Russian oil production is near the post-Soviet record set last October, and could soon overtake it.
Output of 10.23 million barrels per day (bpd) last month was 0.2 per cent higher than in January and 1.5 per cent higher than in February last year, according to the latest government data.
That approaches the 10.27 million bpd pumped in October, a month in which Russian production is less prone to weather-related disruptions.
Russian crude exports last month rose 2 per cent to 5.28 million bpd, helping to offset the recent decline in Libyan output.
"Russia has been posting new [post-Soviet] production records for the past two years," said Sergey Lukianov, the business development manager of the sales and logistics division of TNK-BP, the third-largest Russian oil producer.
"We expect this growth will continue," Mr Lukianov told an Argus oil market conference in Dubai on Monday.
A recent Carnegie Foundation report said Russia was "vigorously expanding its oil export capacity". The country passed a "milestone" last September, when the Russian president Dmitry Medvedev and his Chinese counterpart Hu Jintao inaugurated the Chinese branch of the East Siberian-Pacific Ocean Pipeline, which pumps Russian crude to the Pacific coast.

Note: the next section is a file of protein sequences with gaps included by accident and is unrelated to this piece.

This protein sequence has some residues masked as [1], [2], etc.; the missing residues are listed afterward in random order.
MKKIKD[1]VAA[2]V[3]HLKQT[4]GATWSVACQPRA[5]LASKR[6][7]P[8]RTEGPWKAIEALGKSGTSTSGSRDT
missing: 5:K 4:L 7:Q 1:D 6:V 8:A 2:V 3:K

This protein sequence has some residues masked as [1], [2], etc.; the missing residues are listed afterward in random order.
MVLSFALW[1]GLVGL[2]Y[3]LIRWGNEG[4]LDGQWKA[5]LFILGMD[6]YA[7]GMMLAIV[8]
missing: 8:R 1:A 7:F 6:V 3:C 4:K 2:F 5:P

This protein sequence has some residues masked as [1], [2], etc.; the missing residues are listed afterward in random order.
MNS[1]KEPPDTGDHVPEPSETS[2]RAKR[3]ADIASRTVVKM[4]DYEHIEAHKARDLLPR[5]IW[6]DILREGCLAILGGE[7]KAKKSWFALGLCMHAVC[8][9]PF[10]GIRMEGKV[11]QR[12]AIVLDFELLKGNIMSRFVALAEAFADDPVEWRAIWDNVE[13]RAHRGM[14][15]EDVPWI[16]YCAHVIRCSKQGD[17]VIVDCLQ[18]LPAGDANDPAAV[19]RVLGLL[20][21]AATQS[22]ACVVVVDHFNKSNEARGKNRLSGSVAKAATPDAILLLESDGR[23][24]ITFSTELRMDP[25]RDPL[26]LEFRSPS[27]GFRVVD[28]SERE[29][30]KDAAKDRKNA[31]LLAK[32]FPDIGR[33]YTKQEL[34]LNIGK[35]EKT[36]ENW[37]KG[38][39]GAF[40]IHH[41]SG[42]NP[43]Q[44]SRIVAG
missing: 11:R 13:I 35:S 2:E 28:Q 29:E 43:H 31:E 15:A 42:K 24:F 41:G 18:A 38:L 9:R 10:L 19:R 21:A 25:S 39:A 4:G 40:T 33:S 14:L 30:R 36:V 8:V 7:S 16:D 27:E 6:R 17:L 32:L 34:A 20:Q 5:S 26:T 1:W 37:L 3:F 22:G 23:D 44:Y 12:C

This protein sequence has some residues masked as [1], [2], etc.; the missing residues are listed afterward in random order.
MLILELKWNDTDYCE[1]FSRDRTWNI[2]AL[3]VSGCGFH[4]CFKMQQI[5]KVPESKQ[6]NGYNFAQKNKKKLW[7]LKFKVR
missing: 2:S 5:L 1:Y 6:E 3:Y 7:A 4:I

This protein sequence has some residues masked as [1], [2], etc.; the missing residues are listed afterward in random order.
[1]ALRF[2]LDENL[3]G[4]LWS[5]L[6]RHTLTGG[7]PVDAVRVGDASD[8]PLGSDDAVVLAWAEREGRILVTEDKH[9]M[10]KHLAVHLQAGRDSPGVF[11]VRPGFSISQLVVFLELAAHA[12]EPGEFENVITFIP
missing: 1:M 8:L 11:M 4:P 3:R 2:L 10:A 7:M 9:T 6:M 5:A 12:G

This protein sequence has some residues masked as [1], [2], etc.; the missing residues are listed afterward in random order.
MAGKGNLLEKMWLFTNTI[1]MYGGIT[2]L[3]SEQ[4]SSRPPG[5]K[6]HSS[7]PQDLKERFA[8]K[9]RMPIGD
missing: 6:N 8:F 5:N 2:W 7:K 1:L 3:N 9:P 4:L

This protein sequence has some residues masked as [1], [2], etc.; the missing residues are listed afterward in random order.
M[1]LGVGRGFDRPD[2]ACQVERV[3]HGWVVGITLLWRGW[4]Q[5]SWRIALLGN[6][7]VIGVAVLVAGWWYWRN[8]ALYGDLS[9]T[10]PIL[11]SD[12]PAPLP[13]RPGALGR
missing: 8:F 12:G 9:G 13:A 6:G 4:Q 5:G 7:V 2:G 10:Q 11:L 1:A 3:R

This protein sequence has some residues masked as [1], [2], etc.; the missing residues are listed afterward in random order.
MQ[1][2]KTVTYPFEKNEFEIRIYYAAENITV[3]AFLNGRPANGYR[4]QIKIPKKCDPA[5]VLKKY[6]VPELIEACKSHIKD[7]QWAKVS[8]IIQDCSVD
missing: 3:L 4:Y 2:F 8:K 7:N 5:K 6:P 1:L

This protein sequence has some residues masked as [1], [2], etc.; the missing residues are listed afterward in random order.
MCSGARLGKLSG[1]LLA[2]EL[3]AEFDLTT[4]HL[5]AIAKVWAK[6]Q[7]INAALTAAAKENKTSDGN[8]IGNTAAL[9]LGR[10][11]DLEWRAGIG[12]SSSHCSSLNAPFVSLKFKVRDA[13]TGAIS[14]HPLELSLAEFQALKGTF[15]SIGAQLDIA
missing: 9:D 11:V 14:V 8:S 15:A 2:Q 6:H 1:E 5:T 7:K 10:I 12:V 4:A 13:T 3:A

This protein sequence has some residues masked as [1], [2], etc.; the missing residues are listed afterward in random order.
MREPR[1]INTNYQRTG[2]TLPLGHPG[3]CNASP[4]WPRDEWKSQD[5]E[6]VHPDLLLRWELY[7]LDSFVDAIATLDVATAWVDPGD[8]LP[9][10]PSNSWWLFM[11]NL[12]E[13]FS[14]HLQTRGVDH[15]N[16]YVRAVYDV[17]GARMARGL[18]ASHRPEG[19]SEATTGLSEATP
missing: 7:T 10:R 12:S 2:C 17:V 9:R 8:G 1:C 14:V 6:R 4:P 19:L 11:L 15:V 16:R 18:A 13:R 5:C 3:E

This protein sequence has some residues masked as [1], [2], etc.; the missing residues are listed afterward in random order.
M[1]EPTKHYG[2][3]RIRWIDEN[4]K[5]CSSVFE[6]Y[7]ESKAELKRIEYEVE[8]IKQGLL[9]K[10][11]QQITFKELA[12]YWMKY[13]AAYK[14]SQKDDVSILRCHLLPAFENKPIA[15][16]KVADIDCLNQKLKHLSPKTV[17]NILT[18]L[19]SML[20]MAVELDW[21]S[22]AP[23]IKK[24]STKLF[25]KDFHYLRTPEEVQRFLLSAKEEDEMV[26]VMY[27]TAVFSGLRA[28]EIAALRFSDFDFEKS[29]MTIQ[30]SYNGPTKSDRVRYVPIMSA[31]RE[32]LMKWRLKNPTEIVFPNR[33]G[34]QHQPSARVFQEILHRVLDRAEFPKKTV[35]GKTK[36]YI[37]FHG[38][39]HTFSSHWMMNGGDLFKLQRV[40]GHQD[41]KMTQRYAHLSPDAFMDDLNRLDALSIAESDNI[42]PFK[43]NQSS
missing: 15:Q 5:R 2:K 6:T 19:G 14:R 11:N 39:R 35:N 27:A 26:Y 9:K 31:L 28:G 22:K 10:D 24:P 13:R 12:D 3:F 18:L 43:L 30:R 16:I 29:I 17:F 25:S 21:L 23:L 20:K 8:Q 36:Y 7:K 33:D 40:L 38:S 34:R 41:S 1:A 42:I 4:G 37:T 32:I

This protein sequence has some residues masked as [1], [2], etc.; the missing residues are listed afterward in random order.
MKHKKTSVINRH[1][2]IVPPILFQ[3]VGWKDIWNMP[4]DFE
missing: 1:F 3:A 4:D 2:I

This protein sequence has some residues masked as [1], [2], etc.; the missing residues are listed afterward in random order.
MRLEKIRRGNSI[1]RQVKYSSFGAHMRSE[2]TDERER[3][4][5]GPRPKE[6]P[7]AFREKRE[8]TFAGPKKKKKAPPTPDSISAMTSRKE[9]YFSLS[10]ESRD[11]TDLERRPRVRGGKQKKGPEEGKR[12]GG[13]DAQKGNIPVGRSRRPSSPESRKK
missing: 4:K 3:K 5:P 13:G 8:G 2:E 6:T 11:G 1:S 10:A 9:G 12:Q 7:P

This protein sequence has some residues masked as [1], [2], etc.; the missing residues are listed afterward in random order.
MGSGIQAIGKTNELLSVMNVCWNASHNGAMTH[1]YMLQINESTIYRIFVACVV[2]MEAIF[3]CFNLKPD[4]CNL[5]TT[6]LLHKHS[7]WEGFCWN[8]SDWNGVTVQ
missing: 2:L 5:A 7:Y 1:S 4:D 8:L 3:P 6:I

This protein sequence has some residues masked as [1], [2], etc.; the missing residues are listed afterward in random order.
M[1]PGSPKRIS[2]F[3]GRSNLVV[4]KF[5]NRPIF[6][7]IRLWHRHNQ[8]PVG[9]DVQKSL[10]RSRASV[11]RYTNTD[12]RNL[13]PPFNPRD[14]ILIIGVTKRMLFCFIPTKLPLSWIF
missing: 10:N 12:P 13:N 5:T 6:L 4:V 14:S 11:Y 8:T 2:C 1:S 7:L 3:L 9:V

Another pipeline project, the Baltic Pipeline System II project, has eliminated a previous bottleneck facing Russian oil exports to Europe.
"Russia is emerging as a swing supplier for Europe and the Far East because of the emergence of spare export capacity east and west," Mr Lukianov said. "This has already allowed Russia to take advantage of Opec production cuts."
He estimated that by 2015, Russia's oil pipeline network would have 113 million tonnes a year (2.27 million bpd) of spare export capacity.